Everyone has dreams. Well, I know one guy who claims to never have had a dream, but he probably just doesn't remember them (he wears odd socks).
We can be scared, stressed, excited, even titillated by our dreams. Dream components often comprise events, settings and people from real-life events of the preceding day. The plot of the dream is usually fantastic in some respect. In dreams we can have sex with, fight, kill or are pursued by people or things in a way that isn't likely in normal life.
So, start your novel with a dream sequence and use dream sequences when you want to give the reader real insight into the subconscious, right? Wrong, according to Mittelmark & Newman's How Not to Write a Novel:
Science rushes forward, and it is now understood that reading page after page of characters' dreams about building walls with bricks of anguish is about as interesting as, well, listening to an actual stranger tell you about his actual dreams.
A good approach is to allow one dream per novel. Then, in the final revision, go back and get rid of that too.
Mittelmark & Newman's book is hilarious and, in between trying not to snort my cup of tea up my windpipe, I try to remember the book's extensive 'not' guidance when I'm writing my novels.
So, life being short and this being the e-revolution and all, I decided to pull out a couple of my early action adventure espionage novels from under the bed and polish them up for ebook release. I mean, how bad could they be? As well as the electronic files (I'm a compulsive e-squirrel) I also found a paid-for critique from a London agency. Here are some choice exerpts from their report.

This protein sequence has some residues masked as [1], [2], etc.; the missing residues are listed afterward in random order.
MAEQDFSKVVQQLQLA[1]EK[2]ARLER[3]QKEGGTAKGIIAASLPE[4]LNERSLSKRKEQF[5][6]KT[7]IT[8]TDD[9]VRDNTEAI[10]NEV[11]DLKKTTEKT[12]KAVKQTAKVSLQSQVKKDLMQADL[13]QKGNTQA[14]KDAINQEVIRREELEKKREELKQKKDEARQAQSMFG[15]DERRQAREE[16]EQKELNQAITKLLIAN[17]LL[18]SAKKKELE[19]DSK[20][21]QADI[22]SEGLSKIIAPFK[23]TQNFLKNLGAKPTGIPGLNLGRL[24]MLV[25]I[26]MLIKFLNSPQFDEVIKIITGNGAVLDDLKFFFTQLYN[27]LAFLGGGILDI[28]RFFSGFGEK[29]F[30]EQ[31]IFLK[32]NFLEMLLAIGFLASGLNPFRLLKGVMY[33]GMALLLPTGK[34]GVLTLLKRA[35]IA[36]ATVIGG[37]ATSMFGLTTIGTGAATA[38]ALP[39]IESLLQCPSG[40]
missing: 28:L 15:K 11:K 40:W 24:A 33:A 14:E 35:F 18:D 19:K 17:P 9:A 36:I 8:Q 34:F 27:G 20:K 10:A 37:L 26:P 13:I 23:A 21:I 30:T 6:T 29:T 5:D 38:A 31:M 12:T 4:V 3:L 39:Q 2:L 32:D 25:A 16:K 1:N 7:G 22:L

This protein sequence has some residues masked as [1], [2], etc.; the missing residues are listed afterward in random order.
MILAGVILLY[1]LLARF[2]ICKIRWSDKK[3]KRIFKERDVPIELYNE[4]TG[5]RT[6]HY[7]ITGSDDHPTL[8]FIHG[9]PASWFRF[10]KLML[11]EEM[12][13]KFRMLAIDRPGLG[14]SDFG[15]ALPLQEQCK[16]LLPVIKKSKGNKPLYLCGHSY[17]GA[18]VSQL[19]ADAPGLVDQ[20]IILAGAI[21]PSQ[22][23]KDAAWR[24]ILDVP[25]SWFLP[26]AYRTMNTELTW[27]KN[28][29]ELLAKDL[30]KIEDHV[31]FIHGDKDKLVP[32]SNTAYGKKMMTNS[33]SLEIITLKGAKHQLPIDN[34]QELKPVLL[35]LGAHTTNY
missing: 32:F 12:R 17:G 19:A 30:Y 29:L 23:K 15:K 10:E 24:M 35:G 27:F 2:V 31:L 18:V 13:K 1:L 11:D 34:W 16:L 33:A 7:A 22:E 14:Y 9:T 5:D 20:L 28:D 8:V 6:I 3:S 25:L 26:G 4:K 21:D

- The prologue needs to set the tone, provide a crucial piece of information to be recalled later, introduce a character, or have an event that sparks off all resulting events. What it really shouldn’t be is a pointless action sequence involving apes.
- I’m surprised a Swiss banker is happy to be so closely connected to a murder. While I don’t know any I can’t imagine it’s their style particularly, so I’m rather doubting what I’m reading since I’m given no reason to accept it.
- This suffers from the most common error of first novels; you tell more than you show.
- The quality of the text is passable, but doesn’t do much for me.
Looking back, and looking at the manuscript, they could have said it differently and made more of a monkey out of me (hey, I want my money back!). They might have shared the following findings:
- A ponderous, almost pompous, literary style.
- Florid speech tags and adverbs that would have delighted Enid Blyton.
- Improbable dialogue wherein two characters explain to each other everything they know just to inform the reader.
- Wandering point of view that buzzes around inside the head of a character, then another, and then reports stuff that neither character could possibly know or see.
- Judgemental voiceover sections explaining factual background in a near academic style.
- Cringe-worthy attempts at humour, mostly trying to embed vaguely amusing real life occurrences for which you had to be there to get them (if they were even funny the first time).
- Dream sequences by the bucketful.
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